The diamond symmetry grade depends on the consistency of facet shape, size, and alignment; misshapen facets, off-center culets and tables, and wavy girdles. It is essential to understand that the symmetry grade on the lab report is an indication of meet-point-symmetry.
In other words, it's based on how evenly the points align at the junction points. In contrast, Optical Precision is the consistency of facet shape, size, and alignment from the perspective of 360-degrees. The latter characteristic determines the intensity of sparkle and is not considered byh the gemological laboratories.
Optical Precision vs. the Lab's Diamond Symmetry Grade:
As a matter of fact, most people wrongly assume that diamond symmetry is the consistency of facet shape, size, and alignment. Consequently, the term for that type of symmetry is optical precision.
Unfortunately, the labs don't take that into account during the grading process. Optical precision is a critical component of light performance, as can be seen in the examples above.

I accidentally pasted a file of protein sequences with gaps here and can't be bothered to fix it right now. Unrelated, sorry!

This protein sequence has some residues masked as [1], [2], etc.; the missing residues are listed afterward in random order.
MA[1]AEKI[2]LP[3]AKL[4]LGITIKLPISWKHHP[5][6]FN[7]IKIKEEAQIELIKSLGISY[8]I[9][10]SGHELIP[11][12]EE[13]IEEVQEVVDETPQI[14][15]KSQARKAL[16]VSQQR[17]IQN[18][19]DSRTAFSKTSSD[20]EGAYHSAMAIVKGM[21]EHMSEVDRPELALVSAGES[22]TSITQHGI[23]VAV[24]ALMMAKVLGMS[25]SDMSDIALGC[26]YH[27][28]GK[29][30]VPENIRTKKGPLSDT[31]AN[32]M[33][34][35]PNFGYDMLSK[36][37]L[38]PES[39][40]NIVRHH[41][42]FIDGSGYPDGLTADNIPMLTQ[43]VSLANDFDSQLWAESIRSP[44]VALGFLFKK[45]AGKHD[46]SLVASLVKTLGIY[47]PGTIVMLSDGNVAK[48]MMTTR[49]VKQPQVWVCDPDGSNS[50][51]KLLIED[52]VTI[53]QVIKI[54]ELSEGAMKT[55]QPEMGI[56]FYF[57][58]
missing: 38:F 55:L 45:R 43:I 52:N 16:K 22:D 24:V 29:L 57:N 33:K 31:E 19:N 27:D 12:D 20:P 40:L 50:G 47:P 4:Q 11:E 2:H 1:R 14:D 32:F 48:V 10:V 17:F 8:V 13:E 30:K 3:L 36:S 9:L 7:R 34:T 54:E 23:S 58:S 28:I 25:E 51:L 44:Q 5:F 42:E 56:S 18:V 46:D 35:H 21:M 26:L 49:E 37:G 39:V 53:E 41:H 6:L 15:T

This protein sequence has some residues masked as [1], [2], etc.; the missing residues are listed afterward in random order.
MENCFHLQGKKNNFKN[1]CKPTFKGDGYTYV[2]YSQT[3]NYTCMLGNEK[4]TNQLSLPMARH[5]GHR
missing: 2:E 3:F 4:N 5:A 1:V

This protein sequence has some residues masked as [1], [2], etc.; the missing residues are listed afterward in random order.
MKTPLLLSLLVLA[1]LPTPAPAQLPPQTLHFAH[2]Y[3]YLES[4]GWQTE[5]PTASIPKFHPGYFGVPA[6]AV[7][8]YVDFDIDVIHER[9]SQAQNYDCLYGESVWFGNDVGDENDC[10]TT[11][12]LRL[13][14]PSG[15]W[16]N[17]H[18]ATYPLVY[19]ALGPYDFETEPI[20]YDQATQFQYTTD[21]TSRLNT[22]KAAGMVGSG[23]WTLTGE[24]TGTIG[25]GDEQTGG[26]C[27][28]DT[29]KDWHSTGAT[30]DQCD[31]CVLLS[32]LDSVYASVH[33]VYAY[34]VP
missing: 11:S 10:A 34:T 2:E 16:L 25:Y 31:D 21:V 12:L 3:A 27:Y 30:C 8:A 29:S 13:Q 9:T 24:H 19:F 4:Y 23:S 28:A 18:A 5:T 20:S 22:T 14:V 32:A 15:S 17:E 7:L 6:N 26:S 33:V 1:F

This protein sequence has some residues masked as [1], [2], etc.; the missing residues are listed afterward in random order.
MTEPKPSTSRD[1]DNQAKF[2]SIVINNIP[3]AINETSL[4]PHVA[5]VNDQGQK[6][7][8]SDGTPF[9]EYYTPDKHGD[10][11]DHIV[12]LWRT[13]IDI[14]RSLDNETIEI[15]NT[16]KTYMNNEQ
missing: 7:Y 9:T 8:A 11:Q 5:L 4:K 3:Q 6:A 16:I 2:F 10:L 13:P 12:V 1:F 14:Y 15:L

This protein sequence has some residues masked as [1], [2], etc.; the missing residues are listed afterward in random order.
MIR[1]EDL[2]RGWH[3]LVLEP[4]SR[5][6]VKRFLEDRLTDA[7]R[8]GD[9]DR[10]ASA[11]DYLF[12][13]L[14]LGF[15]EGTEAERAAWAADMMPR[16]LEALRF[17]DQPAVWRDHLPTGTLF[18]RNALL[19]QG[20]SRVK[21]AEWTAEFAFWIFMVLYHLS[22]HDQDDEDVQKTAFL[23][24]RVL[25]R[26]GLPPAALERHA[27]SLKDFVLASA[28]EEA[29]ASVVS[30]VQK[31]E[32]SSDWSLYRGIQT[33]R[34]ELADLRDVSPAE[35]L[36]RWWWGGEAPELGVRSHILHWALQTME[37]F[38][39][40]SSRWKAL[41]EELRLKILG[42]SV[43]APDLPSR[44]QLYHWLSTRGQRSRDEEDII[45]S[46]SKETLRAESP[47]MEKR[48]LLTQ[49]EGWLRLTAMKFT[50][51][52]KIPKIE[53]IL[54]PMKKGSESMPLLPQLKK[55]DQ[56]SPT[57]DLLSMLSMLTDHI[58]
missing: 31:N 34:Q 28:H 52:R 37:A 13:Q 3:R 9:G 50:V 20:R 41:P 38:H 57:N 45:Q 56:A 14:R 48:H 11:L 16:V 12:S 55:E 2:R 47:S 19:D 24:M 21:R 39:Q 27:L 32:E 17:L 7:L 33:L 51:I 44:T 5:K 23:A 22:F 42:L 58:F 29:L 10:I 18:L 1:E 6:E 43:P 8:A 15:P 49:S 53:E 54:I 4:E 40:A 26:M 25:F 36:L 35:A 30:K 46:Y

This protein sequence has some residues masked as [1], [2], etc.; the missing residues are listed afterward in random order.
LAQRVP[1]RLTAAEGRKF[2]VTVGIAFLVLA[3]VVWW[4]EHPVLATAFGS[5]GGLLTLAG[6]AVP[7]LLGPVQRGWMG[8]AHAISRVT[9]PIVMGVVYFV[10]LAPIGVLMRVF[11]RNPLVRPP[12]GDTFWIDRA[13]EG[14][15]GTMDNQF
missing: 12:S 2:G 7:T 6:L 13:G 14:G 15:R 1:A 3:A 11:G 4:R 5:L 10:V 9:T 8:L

Obviously, there is a dramatic difference in the overall appearance and sparkle factor of the diamonds above. However, they all have proportions in the middle of the spectrum for the ideal cut rating.
In that case, we know that the difference is due to the degree of diamond symmetry and optical precision. As can be seen, the Black by Brian Gavin Diamond is the clear-cut winner.
Diamond Symmetry Grades:
Most laboratory-issued diamond grading reports rate symmetry on a scale that includes poor, Fair, Good, Very Good, and Excellent or Ideal. In general, the determining factors of each grade are as follows:
AGS Ideal & GIA Excellent Symmetry:
As a matter of fact, the industry standard for diamond grading is 10x magnification. In that case, there should not be any misshapen or misaligned facets visible under 10x magnification.
Consequently, you might be able to see something under higher degrees of magnification. The same principle holds for diamond clarity characteristics.